The isles have it
TEXT: LOUISE OLDER STEFFENSEN | PHOTO © CAFÉ SOMMERSILD
The archipelago south of Funen makes for one of Denmark’s most iconic areas of natural beauty. The gleaming, glittering sea gives way to little islands filled with green pastures and yellow cereal fields. To Gitte Loftlund and her family, the fresh sea breeze proved irresistible. “We’re here because of the area’s complete idyll – the birds; the old village pond; the ribbiting of over-excited frogs serenading each other in spring. Nothing beats it.”
The Loftlunds moved to the island of Skarø back in 2000, swapping out their stuffy Odense apartment for a piece of the Danish coast. With a circumference of eight kilometres and a population of just 27, Skarø is one of the smallest inhabited islands in Denmark. It is, however, a highly popular summer spot for island hopping, not least due to Gitte and her neighbours’ endeavours to welcome visitors to their little piece of paradise.
“Something extraordinary happens once the ferry leaves and Skarø really turns up its charm,” Gitte says. “It’s a very special, relaxing feeling to be ‘stuck’ out here with nowhere else to be. And don’t worry, we take really good care of you.” Just 35 minutes by ferry from Svendborg and included in the week-long island-hopping tickets, the island is easily reachable from the mainland yet remains its own little world of sandy beaches, great local food and, well, Viking sheep.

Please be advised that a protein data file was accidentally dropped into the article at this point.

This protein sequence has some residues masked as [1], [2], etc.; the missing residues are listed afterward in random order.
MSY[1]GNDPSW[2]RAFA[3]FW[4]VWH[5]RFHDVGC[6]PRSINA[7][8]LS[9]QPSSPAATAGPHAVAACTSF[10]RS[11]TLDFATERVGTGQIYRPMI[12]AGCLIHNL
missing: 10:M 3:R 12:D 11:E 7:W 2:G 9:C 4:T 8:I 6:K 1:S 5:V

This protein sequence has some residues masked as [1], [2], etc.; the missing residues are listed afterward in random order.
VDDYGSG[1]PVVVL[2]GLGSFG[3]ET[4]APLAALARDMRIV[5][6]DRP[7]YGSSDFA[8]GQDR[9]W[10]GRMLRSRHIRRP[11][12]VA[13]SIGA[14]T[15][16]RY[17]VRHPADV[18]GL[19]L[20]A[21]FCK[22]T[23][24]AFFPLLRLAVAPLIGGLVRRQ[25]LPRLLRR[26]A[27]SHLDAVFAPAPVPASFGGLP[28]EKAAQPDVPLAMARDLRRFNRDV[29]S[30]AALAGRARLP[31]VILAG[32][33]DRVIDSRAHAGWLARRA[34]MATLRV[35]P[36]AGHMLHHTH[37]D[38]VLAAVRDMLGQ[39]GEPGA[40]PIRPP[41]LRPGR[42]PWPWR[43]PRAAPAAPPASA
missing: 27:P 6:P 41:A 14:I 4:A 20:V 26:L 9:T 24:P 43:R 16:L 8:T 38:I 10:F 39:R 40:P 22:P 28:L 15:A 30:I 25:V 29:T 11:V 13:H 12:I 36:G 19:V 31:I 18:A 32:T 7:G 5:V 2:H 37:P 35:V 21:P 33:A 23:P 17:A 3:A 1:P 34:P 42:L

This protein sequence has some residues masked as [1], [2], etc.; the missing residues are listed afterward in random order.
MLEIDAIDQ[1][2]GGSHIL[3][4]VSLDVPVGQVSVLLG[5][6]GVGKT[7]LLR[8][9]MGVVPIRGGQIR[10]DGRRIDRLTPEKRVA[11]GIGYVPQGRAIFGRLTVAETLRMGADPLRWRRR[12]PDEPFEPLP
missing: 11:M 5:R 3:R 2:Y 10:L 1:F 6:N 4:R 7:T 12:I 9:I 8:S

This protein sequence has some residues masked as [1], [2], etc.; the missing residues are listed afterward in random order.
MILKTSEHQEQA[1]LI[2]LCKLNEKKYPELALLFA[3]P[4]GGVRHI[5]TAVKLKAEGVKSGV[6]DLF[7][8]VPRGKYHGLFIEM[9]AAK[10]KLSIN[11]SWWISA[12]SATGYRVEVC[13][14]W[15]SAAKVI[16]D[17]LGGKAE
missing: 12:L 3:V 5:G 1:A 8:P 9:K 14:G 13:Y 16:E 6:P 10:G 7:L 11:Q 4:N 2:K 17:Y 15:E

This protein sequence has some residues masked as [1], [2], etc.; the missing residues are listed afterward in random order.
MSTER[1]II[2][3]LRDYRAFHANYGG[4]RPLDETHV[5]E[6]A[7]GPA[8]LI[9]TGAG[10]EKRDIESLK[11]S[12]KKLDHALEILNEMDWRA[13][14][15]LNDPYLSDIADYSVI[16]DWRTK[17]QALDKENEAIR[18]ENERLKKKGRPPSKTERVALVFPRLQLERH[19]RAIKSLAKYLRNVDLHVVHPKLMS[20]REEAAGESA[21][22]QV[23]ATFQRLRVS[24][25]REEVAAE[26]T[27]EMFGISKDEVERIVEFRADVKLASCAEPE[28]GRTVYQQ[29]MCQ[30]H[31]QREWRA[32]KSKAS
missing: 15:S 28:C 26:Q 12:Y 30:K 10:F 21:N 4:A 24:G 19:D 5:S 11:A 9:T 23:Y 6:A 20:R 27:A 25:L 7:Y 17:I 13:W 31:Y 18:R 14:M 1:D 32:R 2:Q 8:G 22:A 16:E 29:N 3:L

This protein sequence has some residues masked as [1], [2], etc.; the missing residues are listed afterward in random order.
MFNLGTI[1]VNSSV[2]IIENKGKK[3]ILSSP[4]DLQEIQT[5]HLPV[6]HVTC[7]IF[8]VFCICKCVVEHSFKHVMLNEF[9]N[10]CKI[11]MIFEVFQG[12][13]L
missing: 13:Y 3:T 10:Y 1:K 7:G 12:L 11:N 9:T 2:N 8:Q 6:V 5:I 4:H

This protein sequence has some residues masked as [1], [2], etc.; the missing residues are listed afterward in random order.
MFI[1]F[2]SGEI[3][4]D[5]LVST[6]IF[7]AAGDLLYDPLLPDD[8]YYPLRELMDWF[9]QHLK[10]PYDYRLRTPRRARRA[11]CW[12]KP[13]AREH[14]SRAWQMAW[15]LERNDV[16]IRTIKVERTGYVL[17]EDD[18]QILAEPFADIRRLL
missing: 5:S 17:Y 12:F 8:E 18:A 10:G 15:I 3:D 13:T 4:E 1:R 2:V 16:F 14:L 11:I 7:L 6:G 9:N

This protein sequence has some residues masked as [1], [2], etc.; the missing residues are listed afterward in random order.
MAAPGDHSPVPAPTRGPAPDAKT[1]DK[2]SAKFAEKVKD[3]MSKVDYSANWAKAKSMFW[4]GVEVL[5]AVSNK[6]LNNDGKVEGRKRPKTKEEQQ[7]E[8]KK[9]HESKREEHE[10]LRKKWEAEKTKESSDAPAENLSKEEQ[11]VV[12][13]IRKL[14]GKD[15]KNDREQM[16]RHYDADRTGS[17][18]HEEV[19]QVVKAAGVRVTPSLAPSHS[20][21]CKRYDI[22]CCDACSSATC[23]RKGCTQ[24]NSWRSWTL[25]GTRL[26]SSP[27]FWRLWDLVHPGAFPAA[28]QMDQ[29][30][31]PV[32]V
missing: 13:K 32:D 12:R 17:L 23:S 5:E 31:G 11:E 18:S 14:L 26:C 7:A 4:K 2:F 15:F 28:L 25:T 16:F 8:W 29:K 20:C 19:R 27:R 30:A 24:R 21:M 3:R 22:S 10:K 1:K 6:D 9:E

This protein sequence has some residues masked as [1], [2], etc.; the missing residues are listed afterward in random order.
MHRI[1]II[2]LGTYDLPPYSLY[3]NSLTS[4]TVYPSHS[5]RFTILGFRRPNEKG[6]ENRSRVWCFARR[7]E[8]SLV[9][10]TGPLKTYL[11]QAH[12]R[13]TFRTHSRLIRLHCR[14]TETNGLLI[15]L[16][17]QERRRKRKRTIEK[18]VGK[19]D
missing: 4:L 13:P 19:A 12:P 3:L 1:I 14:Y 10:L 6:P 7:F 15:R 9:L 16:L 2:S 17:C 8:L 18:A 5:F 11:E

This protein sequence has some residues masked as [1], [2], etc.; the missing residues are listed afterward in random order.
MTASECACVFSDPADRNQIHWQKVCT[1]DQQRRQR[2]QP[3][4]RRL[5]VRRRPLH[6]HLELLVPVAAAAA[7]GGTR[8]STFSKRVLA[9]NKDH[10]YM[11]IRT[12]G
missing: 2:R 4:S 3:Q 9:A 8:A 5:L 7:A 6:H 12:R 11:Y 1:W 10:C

Soon after moving, Gitte and her husband decided to add to Skarø’s population with the acquisition of 50 hardy wild sheep, left genetically unmodified since Viking times. Unaware of their fearful breed, the sheep and lambs roam the island quite peacefully all year round and make for the delicious, organic and barbequed star dishes at Gitte’s Café Sommersild, Skarø’s popular smokehouse-cum-restaurant-cum-cocktail bar. “We like to call our menu a Nordic beach safari,” Gitte explains. “We have experience with hosting everything from weddings to businesses, so I think it’s fair to say we’re open to everyone.”
While the Loftlunds also manage the nearby well-equipped campsite, summer huts and bike and canoe rental, two of Gitte’s neighbours are in charge of showing interested visitors the rest of Skarø. Groups are picked up in Svendborg and end up at Café Sommersild before Lene the nature guide takes them on a foodie tour of the beaches and her apothecary gardens, complete with a spirit brewed from local beach herbs, after which the lovely local history buff Preben tells the stories of past and present people of Skarø. For most, the day finishes off where it started, with the sampling of one of Café Sommersild’s Skaroese delicacies.